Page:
G20 Puts More into Fossil Than Green Energy in Covid-19 Recovery Packages

BUENOS AIRES, Nov 26 2020 (IPS) – As the world’s leading economies direct trillions of dollars towards Covid-19 recovery packages, a significant proportion is going to fossil fuel industries without climate stipulations, according to the 2020 edition of the Climate Transparency Report – which has assessed the climate performance of G20 countries.

Up until the middle of October, the G20 spent US$393 billion on support to the energy sector, with 53.5% going to fossil fuels ($175 billion to oil and gas, and $16.2 billion to coal). Of this, 86% has been provided without conditions for improved environmental action or performance.

The report shows that at least 19 of the G20 countries have provided financial support to their domestic oil, coal and gas sectors, including Argentina, Brazil and Mexico. If they continue along this path, governments risk reversing, instead of locking in, positive pre-Covid trends such as a stable expansion of renewable energy.At least 19 of the G20 countries have provided financial support to their domestic oil, coal and gas sectors, including Argentina, Brazil and Mexico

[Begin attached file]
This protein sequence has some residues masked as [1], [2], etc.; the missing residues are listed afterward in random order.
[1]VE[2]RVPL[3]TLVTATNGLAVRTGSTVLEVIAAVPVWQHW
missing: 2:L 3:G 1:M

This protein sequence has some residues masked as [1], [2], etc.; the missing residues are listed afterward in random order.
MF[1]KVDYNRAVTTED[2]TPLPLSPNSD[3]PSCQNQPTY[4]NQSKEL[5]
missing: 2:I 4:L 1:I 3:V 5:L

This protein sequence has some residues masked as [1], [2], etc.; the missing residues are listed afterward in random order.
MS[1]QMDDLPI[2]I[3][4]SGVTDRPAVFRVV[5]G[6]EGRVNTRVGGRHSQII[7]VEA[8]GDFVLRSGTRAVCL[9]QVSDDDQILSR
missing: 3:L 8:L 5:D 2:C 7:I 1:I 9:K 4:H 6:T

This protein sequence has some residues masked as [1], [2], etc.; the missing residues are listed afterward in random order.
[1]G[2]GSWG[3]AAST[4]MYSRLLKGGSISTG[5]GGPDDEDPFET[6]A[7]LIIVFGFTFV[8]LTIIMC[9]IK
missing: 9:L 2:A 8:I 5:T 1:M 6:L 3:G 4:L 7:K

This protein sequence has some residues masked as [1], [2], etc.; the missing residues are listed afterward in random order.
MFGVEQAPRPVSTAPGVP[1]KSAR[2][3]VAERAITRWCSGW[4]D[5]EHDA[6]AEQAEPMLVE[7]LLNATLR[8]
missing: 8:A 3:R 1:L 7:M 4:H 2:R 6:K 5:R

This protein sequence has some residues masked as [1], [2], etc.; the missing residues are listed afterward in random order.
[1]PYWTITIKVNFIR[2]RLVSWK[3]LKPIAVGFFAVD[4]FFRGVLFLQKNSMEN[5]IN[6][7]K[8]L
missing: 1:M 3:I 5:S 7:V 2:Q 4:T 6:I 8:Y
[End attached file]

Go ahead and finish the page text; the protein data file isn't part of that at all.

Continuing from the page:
“The recovery packages can solve the climate crisis or make it worse,” says Charlene Watson of the Overseas Development Institute. “Some G20 members like the EU, France, or Germany are setting mostly a good example. Others direct too much support to fossil fuels, putting at risk positive recent developments.”

G20 economies represent more than 80% of global GDP and three-quarters of global trade. The group is also responsible for 75% of global emissions and therefore has a major role in fulfilling the goal of the Paris Agreement to avoid a temperature increase of more than 2C, or ideally 1.5C, above the pre-industrial norm.

However, existing G20 commitments are insufficient to accomplish that goal, and would lead the world to a temperature 2.7C higher by the end of the century, according to the report. Countries are expected to update their climate pledges in 2020 and 2021 ahead of the COP26 climate summit.

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